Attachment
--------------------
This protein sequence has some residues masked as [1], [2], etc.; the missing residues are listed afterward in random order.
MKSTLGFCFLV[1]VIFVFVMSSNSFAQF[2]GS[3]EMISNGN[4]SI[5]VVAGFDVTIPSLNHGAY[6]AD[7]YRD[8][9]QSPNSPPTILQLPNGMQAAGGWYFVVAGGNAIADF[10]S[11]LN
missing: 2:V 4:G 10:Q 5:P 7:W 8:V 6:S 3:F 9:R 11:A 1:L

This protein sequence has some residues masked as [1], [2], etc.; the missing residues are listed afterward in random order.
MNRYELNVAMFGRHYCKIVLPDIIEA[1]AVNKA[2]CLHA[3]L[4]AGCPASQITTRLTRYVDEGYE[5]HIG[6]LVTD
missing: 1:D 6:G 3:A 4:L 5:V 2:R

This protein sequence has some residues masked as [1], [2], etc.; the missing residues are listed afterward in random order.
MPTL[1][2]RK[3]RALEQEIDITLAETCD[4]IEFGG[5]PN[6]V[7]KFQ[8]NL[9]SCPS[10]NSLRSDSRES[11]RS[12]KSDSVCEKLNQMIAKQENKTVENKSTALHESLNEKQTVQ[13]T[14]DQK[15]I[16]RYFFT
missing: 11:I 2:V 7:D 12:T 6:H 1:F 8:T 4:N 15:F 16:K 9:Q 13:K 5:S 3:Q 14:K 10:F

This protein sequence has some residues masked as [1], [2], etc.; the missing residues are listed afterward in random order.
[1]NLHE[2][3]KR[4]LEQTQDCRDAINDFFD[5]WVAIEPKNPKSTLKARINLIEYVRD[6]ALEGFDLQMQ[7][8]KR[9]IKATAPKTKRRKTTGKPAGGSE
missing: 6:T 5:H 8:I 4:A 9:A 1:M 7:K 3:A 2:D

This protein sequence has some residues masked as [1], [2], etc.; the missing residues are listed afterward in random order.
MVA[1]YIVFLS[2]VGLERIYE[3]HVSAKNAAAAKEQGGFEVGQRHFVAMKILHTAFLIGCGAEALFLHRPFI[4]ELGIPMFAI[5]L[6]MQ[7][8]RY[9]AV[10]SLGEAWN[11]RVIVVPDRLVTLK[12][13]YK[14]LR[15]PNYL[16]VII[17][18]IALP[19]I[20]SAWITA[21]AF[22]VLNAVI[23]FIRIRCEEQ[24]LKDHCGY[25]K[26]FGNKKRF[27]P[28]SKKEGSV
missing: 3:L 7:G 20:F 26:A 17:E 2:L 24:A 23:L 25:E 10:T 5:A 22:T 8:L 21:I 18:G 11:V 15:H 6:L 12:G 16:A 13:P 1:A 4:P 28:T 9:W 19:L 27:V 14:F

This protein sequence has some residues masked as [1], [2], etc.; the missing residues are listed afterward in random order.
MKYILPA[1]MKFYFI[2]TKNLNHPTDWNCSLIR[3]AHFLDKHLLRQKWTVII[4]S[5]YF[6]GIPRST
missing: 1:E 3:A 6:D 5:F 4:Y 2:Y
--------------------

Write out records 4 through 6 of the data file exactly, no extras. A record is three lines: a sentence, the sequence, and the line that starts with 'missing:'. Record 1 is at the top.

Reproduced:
This protein sequence has some residues masked as [1], [2], etc.; the missing residues are listed afterward in random order.
[1]NLHE[2][3]KR[4]LEQTQDCRDAINDFFD[5]WVAIEPKNPKSTLKARINLIEYVRD[6]ALEGFDLQMQ[7][8]KR[9]IKATAPKTKRRKTTGKPAGGSE
missing: 6:T 5:H 8:I 4:A 9:A 1:M 7:K 3:A 2:D

This protein sequence has some residues masked as [1], [2], etc.; the missing residues are listed afterward in random order.
MVA[1]YIVFLS[2]VGLERIYE[3]HVSAKNAAAAKEQGGFEVGQRHFVAMKILHTAFLIGCGAEALFLHRPFI[4]ELGIPMFAI[5]L[6]MQ[7][8]RY[9]AV[10]SLGEAWN[11]RVIVVPDRLVTLK[12][13]YK[14]LR[15]PNYL[16]VII[17][18]IALP[19]I[20]SAWITA[21]AF[22]VLNAVI[23]FIRIRCEEQ[24]LKDHCGY[25]K[26]FGNKKRF[27]P[28]SKKEGSV
missing: 3:L 7:G 20:F 26:A 17:E 2:L 24:A 23:L 25:E 10:T 5:A 22:T 8:L 21:I 18:G 11:V 15:H 6:L 12:G 16:A 13:P 1:A 4:P 28:T 9:W 19:L 27:V 14:F

This protein sequence has some residues masked as [1], [2], etc.; the missing residues are listed afterward in random order.
MKYILPA[1]MKFYFI[2]TKNLNHPTDWNCSLIR[3]AHFLDKHLLRQKWTVII[4]S[5]YF[6]GIPRST
missing: 1:E 3:A 6:D 5:F 4:Y 2:Y